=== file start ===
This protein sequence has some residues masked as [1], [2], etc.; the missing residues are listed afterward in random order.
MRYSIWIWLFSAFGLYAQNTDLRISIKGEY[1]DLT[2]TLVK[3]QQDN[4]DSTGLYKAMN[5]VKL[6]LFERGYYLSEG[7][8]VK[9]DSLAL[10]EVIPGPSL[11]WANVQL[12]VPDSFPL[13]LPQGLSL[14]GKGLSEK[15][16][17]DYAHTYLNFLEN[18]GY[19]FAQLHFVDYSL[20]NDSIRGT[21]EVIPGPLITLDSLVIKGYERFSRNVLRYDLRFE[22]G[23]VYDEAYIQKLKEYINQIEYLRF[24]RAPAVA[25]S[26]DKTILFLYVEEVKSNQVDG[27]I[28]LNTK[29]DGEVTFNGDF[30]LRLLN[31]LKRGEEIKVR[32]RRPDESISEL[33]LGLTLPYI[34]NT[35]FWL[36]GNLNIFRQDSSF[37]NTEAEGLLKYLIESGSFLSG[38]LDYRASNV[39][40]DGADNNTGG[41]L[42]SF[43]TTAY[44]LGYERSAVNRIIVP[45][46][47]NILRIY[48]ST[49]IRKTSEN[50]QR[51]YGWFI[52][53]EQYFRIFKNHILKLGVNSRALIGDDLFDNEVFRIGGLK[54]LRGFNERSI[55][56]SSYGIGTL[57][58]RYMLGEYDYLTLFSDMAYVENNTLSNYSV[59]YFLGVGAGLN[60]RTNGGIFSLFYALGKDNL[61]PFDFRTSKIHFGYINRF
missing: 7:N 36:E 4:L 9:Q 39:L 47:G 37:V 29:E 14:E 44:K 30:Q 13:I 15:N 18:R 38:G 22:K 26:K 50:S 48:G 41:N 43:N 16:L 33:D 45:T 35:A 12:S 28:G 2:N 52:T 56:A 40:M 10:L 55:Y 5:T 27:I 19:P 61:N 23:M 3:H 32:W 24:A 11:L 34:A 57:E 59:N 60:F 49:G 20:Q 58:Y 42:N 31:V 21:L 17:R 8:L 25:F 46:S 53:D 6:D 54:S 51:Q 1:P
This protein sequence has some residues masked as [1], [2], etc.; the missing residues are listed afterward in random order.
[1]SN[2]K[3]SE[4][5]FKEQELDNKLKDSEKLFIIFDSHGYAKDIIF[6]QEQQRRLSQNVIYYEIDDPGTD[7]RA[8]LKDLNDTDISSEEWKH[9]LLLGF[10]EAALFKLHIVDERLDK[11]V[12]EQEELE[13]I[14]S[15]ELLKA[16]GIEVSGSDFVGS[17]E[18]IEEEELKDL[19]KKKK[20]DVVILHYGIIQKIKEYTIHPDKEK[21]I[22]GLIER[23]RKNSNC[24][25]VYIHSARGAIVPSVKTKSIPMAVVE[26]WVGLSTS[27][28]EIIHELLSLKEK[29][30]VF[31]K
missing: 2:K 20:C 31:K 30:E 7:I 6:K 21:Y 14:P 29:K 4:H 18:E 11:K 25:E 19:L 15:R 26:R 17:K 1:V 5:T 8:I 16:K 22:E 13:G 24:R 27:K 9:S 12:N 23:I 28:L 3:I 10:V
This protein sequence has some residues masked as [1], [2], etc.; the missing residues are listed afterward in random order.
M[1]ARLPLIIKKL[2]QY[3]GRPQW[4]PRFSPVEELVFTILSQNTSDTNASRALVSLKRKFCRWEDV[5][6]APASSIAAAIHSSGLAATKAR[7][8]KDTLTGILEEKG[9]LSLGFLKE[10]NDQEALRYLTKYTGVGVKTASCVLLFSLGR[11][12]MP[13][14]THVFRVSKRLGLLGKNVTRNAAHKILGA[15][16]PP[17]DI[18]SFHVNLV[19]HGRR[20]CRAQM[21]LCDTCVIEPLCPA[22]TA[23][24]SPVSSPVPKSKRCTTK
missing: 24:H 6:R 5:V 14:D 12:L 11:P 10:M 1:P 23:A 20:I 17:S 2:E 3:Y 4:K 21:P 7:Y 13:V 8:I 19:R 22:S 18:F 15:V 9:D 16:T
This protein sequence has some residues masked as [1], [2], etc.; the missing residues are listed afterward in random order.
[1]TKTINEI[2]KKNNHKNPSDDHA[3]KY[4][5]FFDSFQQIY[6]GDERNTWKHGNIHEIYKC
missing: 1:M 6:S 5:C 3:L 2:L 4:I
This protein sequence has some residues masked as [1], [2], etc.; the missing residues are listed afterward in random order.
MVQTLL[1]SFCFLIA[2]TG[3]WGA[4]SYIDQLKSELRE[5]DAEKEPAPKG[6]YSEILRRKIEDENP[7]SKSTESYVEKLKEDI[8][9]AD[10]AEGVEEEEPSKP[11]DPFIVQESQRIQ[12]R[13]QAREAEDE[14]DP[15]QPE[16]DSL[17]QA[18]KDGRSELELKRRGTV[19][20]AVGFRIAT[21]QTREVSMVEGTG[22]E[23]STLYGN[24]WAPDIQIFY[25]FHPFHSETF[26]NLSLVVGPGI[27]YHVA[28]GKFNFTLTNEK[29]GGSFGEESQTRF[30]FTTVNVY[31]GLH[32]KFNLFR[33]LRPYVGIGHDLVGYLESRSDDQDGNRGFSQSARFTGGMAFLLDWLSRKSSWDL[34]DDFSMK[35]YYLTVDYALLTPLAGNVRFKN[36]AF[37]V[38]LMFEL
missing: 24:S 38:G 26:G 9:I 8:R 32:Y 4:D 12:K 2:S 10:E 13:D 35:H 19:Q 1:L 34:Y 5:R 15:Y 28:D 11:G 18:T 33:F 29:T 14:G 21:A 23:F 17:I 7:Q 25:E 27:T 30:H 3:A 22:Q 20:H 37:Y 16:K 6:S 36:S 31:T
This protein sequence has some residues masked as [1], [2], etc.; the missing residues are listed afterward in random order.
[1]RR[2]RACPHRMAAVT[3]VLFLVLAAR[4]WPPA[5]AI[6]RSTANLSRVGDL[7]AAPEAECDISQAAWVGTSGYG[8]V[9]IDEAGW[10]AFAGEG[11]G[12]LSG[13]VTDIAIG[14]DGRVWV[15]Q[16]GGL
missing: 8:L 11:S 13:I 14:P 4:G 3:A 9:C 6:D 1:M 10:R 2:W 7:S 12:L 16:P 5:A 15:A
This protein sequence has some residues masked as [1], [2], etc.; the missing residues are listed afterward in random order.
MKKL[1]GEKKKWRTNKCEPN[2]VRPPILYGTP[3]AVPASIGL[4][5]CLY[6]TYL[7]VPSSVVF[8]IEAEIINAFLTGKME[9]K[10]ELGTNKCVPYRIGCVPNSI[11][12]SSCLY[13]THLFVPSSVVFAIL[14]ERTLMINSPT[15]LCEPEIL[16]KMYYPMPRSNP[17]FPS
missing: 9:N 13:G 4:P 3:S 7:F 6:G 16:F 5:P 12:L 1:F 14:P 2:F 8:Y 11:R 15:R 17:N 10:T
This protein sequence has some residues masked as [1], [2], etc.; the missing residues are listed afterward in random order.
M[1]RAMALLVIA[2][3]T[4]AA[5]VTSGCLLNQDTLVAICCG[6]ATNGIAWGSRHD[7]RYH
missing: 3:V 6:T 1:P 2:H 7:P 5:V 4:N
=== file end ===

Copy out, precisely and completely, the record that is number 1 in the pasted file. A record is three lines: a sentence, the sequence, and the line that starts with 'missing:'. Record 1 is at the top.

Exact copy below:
This protein sequence has some residues masked as [1], [2], etc.; the missing residues are listed afterward in random order.
MRYSIWIWLFSAFGLYAQNTDLRISIKGEY[1]DLT[2]TLVK[3]QQDN[4]DSTGLYKAMN[5]VKL[6]LFERGYYLSEG[7][8]VK[9]DSLAL[10]EVIPGPSL[11]WANVQL[12]VPDSFPL[13]LPQGLSL[14]GKGLSEK[15][16][17]DYAHTYLNFLEN[18]GY[19]FAQLHFVDYSL[20]NDSIRGT[21]EVIPGPLITLDSLVIKGYERFSRNVLRYDLRFE[22]G[23]VYDEAYIQKLKEYINQIEYLRF[24]RAPAVA[25]S[26]DKTILFLYVEEVKSNQVDG[27]I[28]LNTK[29]DGEVTFNGDF[30]LRLLN[31]LKRGEEIKVR[32]RRPDESISEL[33]LGLTLPYI[34]NT[35]FWL[36]GNLNIFRQDSSF[37]NTEAEGLLKYLIESGSFLSG[38]LDYRASNV[39][40]DGADNNTGG[41]L[42]SF[43]TTAY[44]LGYERSAVNRIIVP[45][46][47]NILRIY[48]ST[49]IRKTSEN[50]QR[51]YGWFI[52][53]EQYFRIFKNHILKLGVNSRALIGDDLFDNEVFRIGGLK[54]LRGFNERSI[55][56]SSYGIGTL[57][58]RYMLGEYDYLTLFSDMAYVENNTLSNYSV[59]YFLGVGAGLN[60]RTNGGIFSLFYALGKDNL[61]PFDFRTSKIHFGYINRF
missing: 7:N 36:E 4:L 9:Q 39:L 47:G 37:V 29:E 14:E 44:K 30:Q 13:I 15:N 18:R 38:G 22:K 26:K 50:S 48:G 41:N 43:N 16:L 33:D 45:T 35:A 12:S 28:G 2:N 52:T 56:A 40:M 10:L 55:Y 5:T 27:I 19:P 61:N 23:M 3:H 32:W 24:A 11:L 34:A 57:E 59:N 60:F 49:G 20:Q 58:Y 42:N 31:V 21:L 17:R 8:L 25:F 46:S 53:D 6:D 54:S 51:Q 1:P